While a binary approach is one of the more desirable ways to evaluate antibody specificity, binary models are not always readily available and can be time consuming or expensive to produce for the sole purpose of validating an antibody. Moreover, to assess the sensitivity of an antibody in the application and protocol being used, a complementary hallmark is required.
As we touched upon in a previous blog post, the innate immune system is an important part of our bodies’ immune defenses and it provides us with a general protective response against microbial invaders and foreign proteins. This innate immune system is evolutionarily older than our adaptive immune system, with conserved mechanisms seen in plants, animals, and insects, and it is not specialized against any particular pathogen.
We at Cell Signaling Technology (CST) have been paying close attention to news about the recent and rapid spread of a new form of coronavirus in China. As members of a global organization with many esteemed colleagues in China and all over the world, we are concerned for all who are affected by this terrible respiratory virus and are eager to provide aid to those in need.
Topics: Corporate Social Responsibility
A binary approach is one of the best ways to evaluate antibody specificity. By testing an antibody in biologically relevant positive and negative expression systems, it is possible to confirm that it recognizes the target antigen in its native environment without cross-reacting with other biomolecules present in the sample.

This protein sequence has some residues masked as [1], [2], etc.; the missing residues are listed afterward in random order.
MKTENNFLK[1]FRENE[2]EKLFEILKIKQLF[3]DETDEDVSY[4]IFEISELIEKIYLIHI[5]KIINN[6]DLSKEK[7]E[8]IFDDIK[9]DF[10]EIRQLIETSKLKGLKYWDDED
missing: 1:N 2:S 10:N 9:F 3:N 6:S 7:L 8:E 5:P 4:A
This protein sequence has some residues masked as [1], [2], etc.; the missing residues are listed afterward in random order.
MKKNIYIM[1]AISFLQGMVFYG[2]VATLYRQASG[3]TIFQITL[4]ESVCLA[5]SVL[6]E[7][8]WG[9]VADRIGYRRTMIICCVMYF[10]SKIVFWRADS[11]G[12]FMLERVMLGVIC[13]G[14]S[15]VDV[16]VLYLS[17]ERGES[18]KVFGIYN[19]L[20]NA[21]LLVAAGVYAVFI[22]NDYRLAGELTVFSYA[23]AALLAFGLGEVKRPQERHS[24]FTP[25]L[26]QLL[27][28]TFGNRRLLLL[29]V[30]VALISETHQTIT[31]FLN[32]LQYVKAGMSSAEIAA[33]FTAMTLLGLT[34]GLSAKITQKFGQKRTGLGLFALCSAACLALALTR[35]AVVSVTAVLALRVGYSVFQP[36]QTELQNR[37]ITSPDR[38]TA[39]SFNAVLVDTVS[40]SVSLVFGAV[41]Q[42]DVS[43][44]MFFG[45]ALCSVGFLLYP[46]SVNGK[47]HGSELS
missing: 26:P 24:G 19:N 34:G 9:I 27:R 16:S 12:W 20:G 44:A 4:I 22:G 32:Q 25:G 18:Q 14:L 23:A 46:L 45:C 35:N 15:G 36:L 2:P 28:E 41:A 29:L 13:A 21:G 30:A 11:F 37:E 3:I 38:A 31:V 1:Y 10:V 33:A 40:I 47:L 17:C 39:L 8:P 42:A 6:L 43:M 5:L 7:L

Antibodies are essential reagents that support all levels of scientific research. Used in a multitude of applications to identify, quantify, and isolate specific target biomolecules, they have recently become the focus of intense scrutiny for their contribution to the ongoing reproducibility crisis.
Scientists and medical professionals have been studying what makes us sick and the myriad mechanisms the body uses to respond to illness for hundreds of years. Some of these mechanisms are quite simple and some are elegantly complex. In this first installment of the Immunology blog series we will review the different strategies the immune system employs to keep diseases at bay.
The start of a new year is always a crazy time. There’s plenty to look back on and celebrate, things to anticipate, and of course there are opportunities for improvement. What do we look forward to in 2020? We’re about to celebrate our 5th blog anniversary! It’s hard to believe that Lab Expectations is five years old.
Topics: Science Education
Western blotting is used to detect proteins and analyze their expression using antibodies, but it does have its limitations. Flow cytometry also employs antibodies, but it uses fluorescence to detect and analyze protein expression on a cell-by-cell basis.
Understanding the microenvironment of disease is critical for the success of targeted therapies. For years, the complex landscape of the tumor microenvironment could only be studied in single-cell snapshots by flow cytometry or limited tissue staining. Advanced multiplexing technologies such as Imaging Mass Cytometry™ (IMC™) now enable the imaging of up to 40 protein markers on both the cellular and tissue level.
The success of your chromatin immunoprecipitation (ChIP) experiment depends on the fragmentation of chromatin, a critical step in the ChIP protocol. This can be accomplished with either sonication or enzymatic digestion. But how do you decide which chromatin fragmentation protocol to use in your ChIP experiments? A number of factors can influence your choice, making a decision seem daunting. So let’s simplify – watch the video and we'll will show you the way!